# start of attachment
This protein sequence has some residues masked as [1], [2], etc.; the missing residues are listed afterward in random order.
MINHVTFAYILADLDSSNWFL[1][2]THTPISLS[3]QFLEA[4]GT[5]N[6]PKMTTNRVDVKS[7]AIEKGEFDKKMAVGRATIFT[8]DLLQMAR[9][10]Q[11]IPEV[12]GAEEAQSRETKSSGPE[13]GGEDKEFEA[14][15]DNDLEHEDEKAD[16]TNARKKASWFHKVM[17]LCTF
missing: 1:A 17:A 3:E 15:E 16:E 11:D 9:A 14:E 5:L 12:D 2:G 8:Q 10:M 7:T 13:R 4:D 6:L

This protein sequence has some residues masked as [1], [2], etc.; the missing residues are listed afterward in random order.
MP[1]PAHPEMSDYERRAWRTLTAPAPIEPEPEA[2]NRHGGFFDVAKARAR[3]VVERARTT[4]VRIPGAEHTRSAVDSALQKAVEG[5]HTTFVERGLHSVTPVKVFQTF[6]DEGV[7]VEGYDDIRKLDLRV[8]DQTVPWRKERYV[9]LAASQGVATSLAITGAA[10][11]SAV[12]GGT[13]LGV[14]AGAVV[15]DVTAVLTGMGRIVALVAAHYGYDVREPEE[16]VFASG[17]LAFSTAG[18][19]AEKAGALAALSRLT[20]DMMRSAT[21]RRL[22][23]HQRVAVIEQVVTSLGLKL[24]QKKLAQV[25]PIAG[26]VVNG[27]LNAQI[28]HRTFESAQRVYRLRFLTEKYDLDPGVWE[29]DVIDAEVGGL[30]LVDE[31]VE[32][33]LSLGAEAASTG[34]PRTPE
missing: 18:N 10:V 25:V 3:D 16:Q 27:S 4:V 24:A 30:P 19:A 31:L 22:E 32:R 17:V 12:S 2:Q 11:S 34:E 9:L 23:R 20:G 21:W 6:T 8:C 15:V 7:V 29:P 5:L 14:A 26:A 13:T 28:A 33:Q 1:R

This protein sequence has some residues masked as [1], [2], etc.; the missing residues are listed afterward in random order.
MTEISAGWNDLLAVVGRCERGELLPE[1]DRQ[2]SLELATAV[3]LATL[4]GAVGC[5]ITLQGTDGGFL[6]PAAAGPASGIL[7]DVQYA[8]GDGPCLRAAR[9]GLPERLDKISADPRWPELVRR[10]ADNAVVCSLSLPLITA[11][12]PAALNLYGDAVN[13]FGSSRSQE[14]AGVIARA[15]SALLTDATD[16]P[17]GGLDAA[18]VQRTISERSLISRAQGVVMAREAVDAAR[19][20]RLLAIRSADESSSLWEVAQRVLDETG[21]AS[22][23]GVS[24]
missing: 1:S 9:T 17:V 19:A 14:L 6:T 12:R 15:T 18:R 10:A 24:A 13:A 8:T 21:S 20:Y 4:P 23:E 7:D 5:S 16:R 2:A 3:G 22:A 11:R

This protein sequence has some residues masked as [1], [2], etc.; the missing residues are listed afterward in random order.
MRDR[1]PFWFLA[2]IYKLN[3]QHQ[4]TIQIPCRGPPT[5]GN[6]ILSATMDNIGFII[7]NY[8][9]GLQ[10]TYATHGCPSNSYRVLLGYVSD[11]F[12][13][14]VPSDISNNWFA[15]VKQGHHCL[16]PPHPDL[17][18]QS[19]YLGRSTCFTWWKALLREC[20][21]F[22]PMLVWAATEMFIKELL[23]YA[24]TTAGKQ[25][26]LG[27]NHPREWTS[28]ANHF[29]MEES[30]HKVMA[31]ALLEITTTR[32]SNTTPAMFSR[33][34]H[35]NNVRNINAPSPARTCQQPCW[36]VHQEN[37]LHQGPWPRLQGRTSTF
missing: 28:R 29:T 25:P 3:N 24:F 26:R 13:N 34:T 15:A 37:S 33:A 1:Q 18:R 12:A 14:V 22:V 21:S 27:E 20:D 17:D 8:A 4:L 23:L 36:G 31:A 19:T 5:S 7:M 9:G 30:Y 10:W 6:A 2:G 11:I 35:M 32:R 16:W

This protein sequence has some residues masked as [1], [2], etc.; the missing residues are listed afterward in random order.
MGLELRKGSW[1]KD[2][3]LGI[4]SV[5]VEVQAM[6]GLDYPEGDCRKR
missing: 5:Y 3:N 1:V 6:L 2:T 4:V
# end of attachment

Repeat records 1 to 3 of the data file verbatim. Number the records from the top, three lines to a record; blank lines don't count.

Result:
This protein sequence has some residues masked as [1], [2], etc.; the missing residues are listed afterward in random order.
MINHVTFAYILADLDSSNWFL[1][2]THTPISLS[3]QFLEA[4]GT[5]N[6]PKMTTNRVDVKS[7]AIEKGEFDKKMAVGRATIFT[8]DLLQMAR[9][10]Q[11]IPEV[12]GAEEAQSRETKSSGPE[13]GGEDKEFEA[14][15]DNDLEHEDEKAD[16]TNARKKASWFHKVM[17]LCTF
missing: 1:A 17:A 3:E 15:E 16:E 11:D 9:A 14:E 5:L 12:D 2:G 8:Q 10:M 7:T 13:R 4:D 6:L

This protein sequence has some residues masked as [1], [2], etc.; the missing residues are listed afterward in random order.
MP[1]PAHPEMSDYERRAWRTLTAPAPIEPEPEA[2]NRHGGFFDVAKARAR[3]VVERARTT[4]VRIPGAEHTRSAVDSALQKAVEG[5]HTTFVERGLHSVTPVKVFQTF[6]DEGV[7]VEGYDDIRKLDLRV[8]DQTVPWRKERYV[9]LAASQGVATSLAITGAA[10][11]SAV[12]GGT[13]LGV[14]AGAVV[15]DVTAVLTGMGRIVALVAAHYGYDVREPEE[16]VFASG[17]LAFSTAG[18][19]AEKAGALAALSRLT[20]DMMRSAT[21]RRL[22][23]HQRVAVIEQVVTSLGLKL[24]QKKLAQV[25]PIAG[26]VVNG[27]LNAQI[28]HRTFESAQRVYRLRFLTEKYDLDPGVWE[29]DVIDAEVGGL[30]LVDE[31]VE[32][33]LSLGAEAASTG[34]PRTPE
missing: 18:N 10:V 25:V 3:D 16:Q 27:S 4:V 24:A 30:P 19:A 31:L 22:E 32:R 17:V 12:S 2:Q 11:S 34:E 9:L 23:R 20:G 21:W 6:T 8:C 15:V 7:V 29:P 5:L 14:A 26:A 13:T 28:A 33:Q 1:R

This protein sequence has some residues masked as [1], [2], etc.; the missing residues are listed afterward in random order.
MTEISAGWNDLLAVVGRCERGELLPE[1]DRQ[2]SLELATAV[3]LATL[4]GAVGC[5]ITLQGTDGGFL[6]PAAAGPASGIL[7]DVQYA[8]GDGPCLRAAR[9]GLPERLDKISADPRWPELVRR[10]ADNAVVCSLSLPLITA[11][12]PAALNLYGDAVN[13]FGSSRSQE[14]AGVIARA[15]SALLTDATD[16]P[17]GGLDAA[18]VQRTISERSLISRAQGVVMAREAVDAAR[19][20]RLLAIRSADESSSLWEVAQRVLDETG[21]AS[22][23]GVS[24]
missing: 1:S 9:T 17:V 19:A 14:L 6:T 12:R 15:T 18:R 10:A 24:A 13:A 8:T 21:S 20:Y 4:P 23:E 7:D 5:S 16:R 2:A 3:G 22:A 11:R